The Eurasian customs union formed by Russia, Belarus, and Kazakhstan in 2010—the largest in the world by territory—is becoming very real.
Although European and Chinese leaders are conscious of the huge benefits of better cooperation, they have yet to find an effective way to work together.
Only if Europe is seen as a strategic player will it be able to contribute to Asia’s security in accordance with its own values.
As the Eurasian customs union’s influence on the world stage and in Europe’s neighborhood is likely to increase, the EU should attempt to understand the project and find ways to protect its own interests.
With the right mix of realism and self-confidence, the EU may be able to pursue a more interests-based and assertive engagement with China and India.
European Union nations are increasingly making their own bilateral deals with China, damaging the unifying efforts of the E.U. trade commissioner.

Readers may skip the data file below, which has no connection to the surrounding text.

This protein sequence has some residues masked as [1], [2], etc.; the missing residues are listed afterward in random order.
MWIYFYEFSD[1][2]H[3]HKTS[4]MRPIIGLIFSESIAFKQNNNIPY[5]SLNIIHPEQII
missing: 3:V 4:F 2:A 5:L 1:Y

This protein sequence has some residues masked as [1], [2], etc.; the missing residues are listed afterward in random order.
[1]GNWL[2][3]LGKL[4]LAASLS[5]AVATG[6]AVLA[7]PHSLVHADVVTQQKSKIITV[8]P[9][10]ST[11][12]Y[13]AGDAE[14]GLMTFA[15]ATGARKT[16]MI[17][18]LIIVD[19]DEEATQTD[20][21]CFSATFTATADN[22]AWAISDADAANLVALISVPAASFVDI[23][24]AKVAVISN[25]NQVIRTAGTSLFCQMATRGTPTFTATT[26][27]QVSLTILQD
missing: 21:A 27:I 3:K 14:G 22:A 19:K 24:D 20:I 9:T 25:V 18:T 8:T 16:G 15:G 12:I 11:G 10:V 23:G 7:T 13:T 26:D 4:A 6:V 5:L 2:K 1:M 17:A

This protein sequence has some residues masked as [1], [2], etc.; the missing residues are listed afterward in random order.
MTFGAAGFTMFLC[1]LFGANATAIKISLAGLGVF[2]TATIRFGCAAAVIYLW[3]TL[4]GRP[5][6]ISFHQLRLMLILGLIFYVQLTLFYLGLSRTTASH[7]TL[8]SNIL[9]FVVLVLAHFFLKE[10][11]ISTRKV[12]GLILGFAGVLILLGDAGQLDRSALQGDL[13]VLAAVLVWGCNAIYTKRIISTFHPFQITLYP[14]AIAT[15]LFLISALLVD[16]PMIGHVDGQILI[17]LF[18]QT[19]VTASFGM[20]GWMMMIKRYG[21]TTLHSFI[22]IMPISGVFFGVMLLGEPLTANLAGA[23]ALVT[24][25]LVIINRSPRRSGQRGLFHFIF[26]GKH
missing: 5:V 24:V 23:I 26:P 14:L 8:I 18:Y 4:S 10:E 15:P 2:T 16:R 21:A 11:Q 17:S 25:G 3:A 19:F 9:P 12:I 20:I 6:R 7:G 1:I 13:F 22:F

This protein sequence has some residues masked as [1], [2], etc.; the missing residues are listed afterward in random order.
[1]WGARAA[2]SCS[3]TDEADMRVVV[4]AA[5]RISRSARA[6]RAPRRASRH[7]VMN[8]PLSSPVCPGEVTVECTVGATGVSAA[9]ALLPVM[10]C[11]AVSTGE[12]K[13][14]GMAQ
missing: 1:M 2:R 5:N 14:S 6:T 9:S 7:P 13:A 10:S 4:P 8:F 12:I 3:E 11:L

Germany and China are emphasizing bilateral ties, especially during the euro crisis. But their ever-expanding trade relationship could have a downside.
Redefining relations with China will require economic coordination with Europe, as France opens to Chinese investment while demanding more regulation and transparency from Beijing.
While Beijing's current debt level is not unsustainable, it is difficult to argue that in recent years the level of debt has not risen at an unsustainable pace.
It is important to take a sober look at the time bombs U.S. policy may be planting in Afghanistan, and to engage in rigorous planning to mitigate the potential damage.